Method for stimulating the immune, inflammatory or neuroprotective response

Cycic di-GMP, or a cyclic dinucleotide analogue thereof that has the same effect as cyclic di-GMP, stimulates or enhances immune or inflammatory response in a patient or enhances the immune response to a vaccine by serving as an adjuvant. Cyclic di-GMP, or a cyclic dinucleotide analogue thereof, also has neuroprotective properties for use as a neuroprotective agent to inhibit, treat, or ameliorate the effects of injuries, diseases, disorders or conditions that result in neurodegeneration.

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This application claims the benefit of priority under 35 U.S.C. §119(e) from U.S. provisional application Nos. 60/552,721, filed Mar. 15, 2004, and 60/563,692, filed Apr. 20, 2004, the entire contents of which are hereby incorporated by reference.


1. Field of the invention

The present invention relates to immunomodulation and to the stimulation and enhancement of the immune or inflammatory response, including the use of adjuvants to enhance immune response to a vaccine. The present invention also relates to treatment of injuries, diseases, disorders and conditions that result in neurodegeneration.

2. Description of the Related Art

Millions worldwide are affected with infectious diseases, cancer, lymphomas, HIV, AIDS, rheumatoid arthritis, asthma, immunodeficiency disorders and diseases involving defective immune, allergic, or inflammatory responses. Many diseases and their disease outcomes involve immune or inflammatory responses and are associated with the stimulation of dendritic cells (DCs), T cells, the production or suppression of various cytokines, chemokines and interferons, and the increase or decrease in the availability of cytokines and chemokine receptors. In addition, many neurological and neurodegenerative diseases involve damage to nerve or neuronal cells.

Dendritic Cells

Dendritic cells (DCs) are the most potent antigen-presenting cells and they play a crucial role in the generation and regulation of immunity (Banchereau and Steinman, 1998; Sallusto and Lanzavecchia, 1994). Their priming ability is acquired upon maturation and is characterized by the activation of transcription factors, antigen processing, control of migration and regulation of inflammatory responses (Shutt et al., 2000; Granucci et al., 2001; Sallusto et al., 1999; Ouaaz et al., 2002). Regulated migration of DCs is central to the induction of physiological immune responses. The expression of surface molecules on DCs known to be critical for antigen-presenting function include HLA-DR, CD40, CD83, CXCR4 and CD80 and CD86 and this is associated with increased cytokine and chemokine production and stimulatory capacity.

DCs link innate and adaptive immunity by sensing pathogens or vaccinogens and signaling a variety of defense responses. DCs comprise a family of cells specializing in antigen capture and presentation to T cells, play a role in bacterial uptake across mucosal surfaces, can open tight junctions and sample antigens directly across epithelia (Rimoldi et al., 2004). DCs sample enteric antigens in the lamina propria and Peyer's patches, and transport them to mesenteric nodes where they are presented to lymphocytes (Macpherson et al., 2004). DCs are potent antigen-presenting cell that are able to initiate and modulate immune responses and are hence often exploited as cellular vaccine components for applications such as immunotherapy. Their ability to migrate from peripheral tissues to the T cell areas of draining lymph nodes is crucial for the priming of T lymphocytes. Signal molecules that promote DCs to acquire potent Th-1 cell stimulatory activity and substantial chemotactic responsiveness to chemokines would be useful in the development of vaccines and for tumor immunotherapy (Scandella et al., 2002).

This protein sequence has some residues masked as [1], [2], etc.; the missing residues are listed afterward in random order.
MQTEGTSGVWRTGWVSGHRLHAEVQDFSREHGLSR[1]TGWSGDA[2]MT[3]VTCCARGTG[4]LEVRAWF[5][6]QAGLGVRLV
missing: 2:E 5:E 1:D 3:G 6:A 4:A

DCs are the first target of HIV and, by clustering and activating T cells, may both activate antiviral immunity and facilitate virus dissemination (Sewell and Price, 2001; Frank and Pope, 2002). During HIV infection, there is loss of immune control and dysfunction of DCs may contribute to immune suppression associated with AIDS progression (Quaranta et al., 2004). Activation of immature DCs by manipulating their phenotypical, morphological and functional developmental program would have useful clinical applications for therapeutic intervention for AIDS patients.

Cytokines and Costimulatory Molecules

Cytokines are proteins that regulate immune and inflammatory reactions. Cytokines play an essential role in the activation and maintenance of both innate and acquired immune responses. Cytokines and chemokines have been used as vaccine adjuvants with both traditional and DNA vaccines. Cytokines are small proteins (˜25 kDa) that are released by various cells in the body, usually in response to an activating stimulus, and induce responses through binding to specific receptors. They can act in an autocrine manner, affecting the behavior of the cell that releases the cytokine, or in a paracrine manner, affecting the behavior of adjacent cells. Some cytokines can act in an endocrine manner, affecting the behavior of distant cells, although this depends on their ability to enter the circulation and on their half-life.